Thursday, July 10, 2008


Seventeen years ago today I gave birth to my second born, whose name is (really) Rebecca. It was my only homebirth, and it was smooth, and swift and golden in my memories. I had stayed up until midnight bleaching the kitchen and bathroom from top to bottom, and washing every single thing in the house that was washable. After I hung my last load of laundry "op zolder" I fell into bed at exactly midnight. At exactly 1 am I woke with a contraction and the contractions stayed regular and steady as I sat there on the edge of my bed watching the night sky until the sun came up, and then I woke Steadfast who called the doctor (doctors make house calls in the Netherlands) and his parents to come get our firstborn and whisk her away until the excitement was over.

Dr Siersema arrived with her gentle ways and quiet voice and said yes, it was time to call a nurse to assist, and to have a baby. The nurse arrived and made tea and Steadfast and the two women sat and drank tea in front of me and made small talk, which I found greatly annoying because I had reached transition by this time and just wanted to concentrate alone in my bubble... facing backwards on my knees in a rocking chair rocking in a beam of sunlight through each wave of pain... I asked them if they could please be quiet and Steadfast said I was being too serious, and I said "because I have to push" - and at this tea cups were set hastily aside and the work began.

She was a girl. And I was shocked. She had been so active and felt so much longer in utero than her older sister. I was sure she was the wrong baby and Dr Siersema said "I can't put her back, she's yours to keep"... and obviously, born at home, she could not have been switched. I don't remember really meeting her. I don't know where she was while I got the 14 inner and 9 outer stitches where I had torn from ship to shore. The "kraamtijd" was not restful, as the nurse was new and inexperienced and I had a 1 yo to take care of. The nurse was there for a week and when she left, I found a dirty coffee cup she had left and I just laid on the ground and cried for an hour.. how was I going to take care of two babies and wash a coffee cup?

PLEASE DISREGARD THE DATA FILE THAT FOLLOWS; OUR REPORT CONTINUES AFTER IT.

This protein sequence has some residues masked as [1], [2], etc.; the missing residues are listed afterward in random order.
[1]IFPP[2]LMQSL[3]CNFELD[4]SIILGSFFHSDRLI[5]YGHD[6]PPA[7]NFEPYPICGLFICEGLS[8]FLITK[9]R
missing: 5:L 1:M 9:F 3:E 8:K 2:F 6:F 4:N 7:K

Little did I know that was the beginning of a long bout with post-partum depression. My life became a joyless monotany of changing diapers and feeding babies and making dinner and doing dishes. I wanted to sleep forever.

I had no friends in that strange land. I had a father-in-law who believed real Christians don't get depressed and so Steadfast was ashamed of me. It was a long dark tunnel of hopelessness. And I was isolated and alone.

My first memory of Rebecca is of when she was about nine months old and she was sitting on my bedroom floor crying and I was staring emotionless at her thinking "why doesn't her mother care for her"... I probably watched her cry for a good five minutes and then I realized, I was her mother. I picked her up and comforted her, but I still did not *feel* I was her mother...

When she was around 15 months old the sun broke through the darkness and I looked at her cute chubbiness and adored her... love was born that illuminated the darkness of that despair and chased it away into the far corners of my heart.

For years after that, she was one who often needed hugs and cuddles. I try to remember if I did cuddle her in that foggy time. I hope I did. I can't remember.... in those months I operated out of habit and routine... I functioned as a robot. Was it in my habit and routine to hold her a while after I had nursed her? Did I ever smile at her? Did I ever smother her with kisses as I have done her sisters?

Writing this causes a waterfall of tears to stream down my face. I so miss those lost months. Here is my tall beautiful girl whose babyhood I barely remember. A couple of weeks ago I could look at my first born on her 18th birthday and say "here's my grown girl, I remember when she was born and her hair curled from the damp and she looked up at me with those great eyes and I was smitten". I grieve that I don't remember meeting Becca.

I hope over the years we have made up for those lost first moments. She is a gem of a girl. Quick to help, level-headed... probably the most level-headed of all the womenfolk in this household. While I have been her teacher, and the teacher of her sisters, she has often been the one to teach me... she has taught me everything from being honest with myself ("I can't say that" "you can, Mama, you just don't want to") - to how to crop a photo in Paint... I treasure the moments she allows me to see the world through her eyes, because they often bring an "a ha!" moment with them that illuminates something that was once hidden... but should not be.

Just as Christ illuminates our souls and reveals what is there, that should not be. Where was Christ in Becca's baby years? I felt much abandoned by God in my first years of marriage. But I know He was there. I think without Him, I would have fallen much further from hope than I did. Without Him, I don't think Hope would have ever returned. Since Becca I've had a couple more brushes with post-partum depression, but none as deep and dark or as long as that bout was.